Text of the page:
7.4 OECD regulatory reform study 34

    7.5 UK House of Lords Select Committee review 35

    7.6 UK ‘Hampton Review’ 36

    8 Conclusions 39

    9 Relating the discussion to Victoria 41

    9.1 Historical perspective 41

    9.2 The broader Victoria regulatory context 42

    9.3 Implications for the consumer protection regime 43

    9.4 Consumer affairs and social regulation 44

    9.5 An ongoing issue 44

    Appendix: Independent consumer protection agencies in international jurisdictions 45

    A.1 Summary of key features 45

    A.2 Danish Consumer Ombudsman 48

    A.3 Irish National Consumer Agency 49

    A.4 New Zealand Commerce Commission 51

    A.5 UK Office of Fair Trading 52

    A.6 USA Federal Trade Commission 54

    A.7 British Columbia Business Practices & Consumer Protection Authority 55

    A.8 California Department of Consumer Affairs 57

    A.9 Massachusetts Office of Consumer Affairs and Business Regulation 58

    A.10 New York Consumer Protection Board 59

    References 61

    Consumer Affairs Victoria research and discussion papers 63

    Contents

  • The premise of this paper is that the effectiveness of consumer policy, in particular regulatory interventions in markets, will be influenced by the nature of the institutions charged with managing its development, implementation, operation and enforcement. It follows that changes to institutional arrangements are part of broader regulatory reform options for governments seeking improved effectiveness of regulation and reduced regulatory burdens on business.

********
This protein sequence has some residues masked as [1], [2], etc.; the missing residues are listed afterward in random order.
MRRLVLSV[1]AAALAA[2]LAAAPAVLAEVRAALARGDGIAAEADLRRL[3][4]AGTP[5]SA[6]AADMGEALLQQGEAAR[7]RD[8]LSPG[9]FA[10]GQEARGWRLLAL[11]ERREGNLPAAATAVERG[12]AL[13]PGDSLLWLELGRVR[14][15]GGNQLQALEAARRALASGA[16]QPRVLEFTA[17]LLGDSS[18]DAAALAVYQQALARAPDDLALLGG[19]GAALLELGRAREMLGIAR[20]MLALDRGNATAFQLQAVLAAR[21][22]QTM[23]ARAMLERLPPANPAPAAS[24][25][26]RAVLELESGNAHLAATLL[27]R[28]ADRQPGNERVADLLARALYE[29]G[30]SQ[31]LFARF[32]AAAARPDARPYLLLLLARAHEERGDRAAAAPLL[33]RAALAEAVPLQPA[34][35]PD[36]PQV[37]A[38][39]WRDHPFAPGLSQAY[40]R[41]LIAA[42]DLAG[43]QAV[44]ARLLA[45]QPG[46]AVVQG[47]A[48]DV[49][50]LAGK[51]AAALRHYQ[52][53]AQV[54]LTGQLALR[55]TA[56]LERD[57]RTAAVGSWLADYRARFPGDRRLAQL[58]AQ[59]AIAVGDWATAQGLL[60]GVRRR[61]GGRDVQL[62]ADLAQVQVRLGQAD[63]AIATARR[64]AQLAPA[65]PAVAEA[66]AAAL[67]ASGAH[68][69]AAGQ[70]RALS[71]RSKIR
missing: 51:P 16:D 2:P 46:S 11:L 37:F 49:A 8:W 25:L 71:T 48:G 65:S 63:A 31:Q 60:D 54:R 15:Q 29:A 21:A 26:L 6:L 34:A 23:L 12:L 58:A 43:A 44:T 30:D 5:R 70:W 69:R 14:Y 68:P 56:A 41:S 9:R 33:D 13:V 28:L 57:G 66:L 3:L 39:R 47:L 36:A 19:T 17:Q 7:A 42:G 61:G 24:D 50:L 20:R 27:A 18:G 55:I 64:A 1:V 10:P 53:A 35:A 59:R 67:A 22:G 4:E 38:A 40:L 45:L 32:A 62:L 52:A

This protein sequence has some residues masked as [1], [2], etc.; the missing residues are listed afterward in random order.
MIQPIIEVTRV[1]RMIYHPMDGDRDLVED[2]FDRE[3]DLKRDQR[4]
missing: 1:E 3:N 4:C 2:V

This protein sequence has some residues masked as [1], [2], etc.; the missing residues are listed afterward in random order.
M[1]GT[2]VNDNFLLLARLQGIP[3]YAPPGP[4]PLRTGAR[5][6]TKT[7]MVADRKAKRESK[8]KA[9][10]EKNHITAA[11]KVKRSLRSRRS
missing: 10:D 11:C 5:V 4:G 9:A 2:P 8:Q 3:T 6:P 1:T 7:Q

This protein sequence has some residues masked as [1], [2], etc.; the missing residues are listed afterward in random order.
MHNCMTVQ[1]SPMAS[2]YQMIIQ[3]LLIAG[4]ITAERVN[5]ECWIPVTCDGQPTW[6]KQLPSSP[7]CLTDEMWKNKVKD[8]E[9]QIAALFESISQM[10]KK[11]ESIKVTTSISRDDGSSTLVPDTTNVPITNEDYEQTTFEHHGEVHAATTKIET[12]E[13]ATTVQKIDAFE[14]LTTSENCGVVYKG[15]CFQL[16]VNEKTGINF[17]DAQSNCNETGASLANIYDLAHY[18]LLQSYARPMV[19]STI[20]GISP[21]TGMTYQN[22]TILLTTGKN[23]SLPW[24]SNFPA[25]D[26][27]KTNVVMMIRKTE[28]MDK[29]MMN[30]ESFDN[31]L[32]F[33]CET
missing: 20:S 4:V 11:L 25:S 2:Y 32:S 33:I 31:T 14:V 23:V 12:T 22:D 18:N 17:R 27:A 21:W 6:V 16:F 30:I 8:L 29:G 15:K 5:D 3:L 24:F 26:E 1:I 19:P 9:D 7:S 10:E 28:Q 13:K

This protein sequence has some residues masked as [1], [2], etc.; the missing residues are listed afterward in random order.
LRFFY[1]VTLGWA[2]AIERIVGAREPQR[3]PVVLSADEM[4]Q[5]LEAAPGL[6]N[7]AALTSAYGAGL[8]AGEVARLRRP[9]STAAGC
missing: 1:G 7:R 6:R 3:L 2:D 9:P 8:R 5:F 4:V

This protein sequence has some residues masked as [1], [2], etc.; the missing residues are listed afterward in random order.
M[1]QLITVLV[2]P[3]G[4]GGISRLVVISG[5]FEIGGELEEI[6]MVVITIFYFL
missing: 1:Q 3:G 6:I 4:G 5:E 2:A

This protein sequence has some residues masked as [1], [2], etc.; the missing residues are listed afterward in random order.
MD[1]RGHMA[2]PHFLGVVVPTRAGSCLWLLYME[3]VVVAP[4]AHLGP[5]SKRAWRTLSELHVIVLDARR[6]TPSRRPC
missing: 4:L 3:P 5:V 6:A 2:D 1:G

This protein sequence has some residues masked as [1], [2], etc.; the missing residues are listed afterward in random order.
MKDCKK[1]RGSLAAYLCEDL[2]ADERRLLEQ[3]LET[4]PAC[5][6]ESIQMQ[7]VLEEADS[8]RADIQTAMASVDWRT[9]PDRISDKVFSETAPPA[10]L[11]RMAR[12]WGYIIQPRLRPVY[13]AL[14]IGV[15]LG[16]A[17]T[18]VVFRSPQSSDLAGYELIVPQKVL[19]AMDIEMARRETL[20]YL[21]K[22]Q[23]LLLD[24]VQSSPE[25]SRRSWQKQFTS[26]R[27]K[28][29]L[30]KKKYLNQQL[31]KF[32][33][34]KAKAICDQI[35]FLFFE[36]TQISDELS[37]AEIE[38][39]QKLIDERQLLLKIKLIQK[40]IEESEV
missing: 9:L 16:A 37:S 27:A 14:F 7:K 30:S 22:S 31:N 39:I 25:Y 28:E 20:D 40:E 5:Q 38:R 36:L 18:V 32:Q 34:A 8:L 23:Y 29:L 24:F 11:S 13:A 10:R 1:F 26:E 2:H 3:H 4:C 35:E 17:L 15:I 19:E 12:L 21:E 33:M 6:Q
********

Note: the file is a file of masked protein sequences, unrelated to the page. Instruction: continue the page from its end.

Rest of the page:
Designing the institutional form of a consumer protection agency is not straight forward. Trade-offs are inevitable and case-by-case judgement is required to balance a number of factors. The balance of strengths and weaknesses tends to favour general regulators over industry-specific regulators to administer industry specific regulation where it addresses consumer problems. In the literature, the case for independent regulators is strongly advanced, particularly where there are substantial incentives for capture or business rent-seeking behaviour is facilitated by concentrated industry structures or effective coordination of regulated entities by industry lobby associations. Careful consideration of adequate accountability and integration mechanisms will be necessary where independent regulators are established.

    Incorporating the complete range of functions related to regulation, particularly combining policy advice and evaluation with the administration and enforcement of regulation, in a regulator potentially creates sufficient risks to justify reviewing such arrangements. The principal risk in an environment where governments at all levels are concerned to reduce regulatory burdens on business is regulatory creep.

    National approaches in national markets, or where there is no significant variation in consumer detriments related to geographical location, seem highly desirable on effectiveness and efficiency grounds. This does not mean a single national regulator is necessarily warranted where there are multiple existing r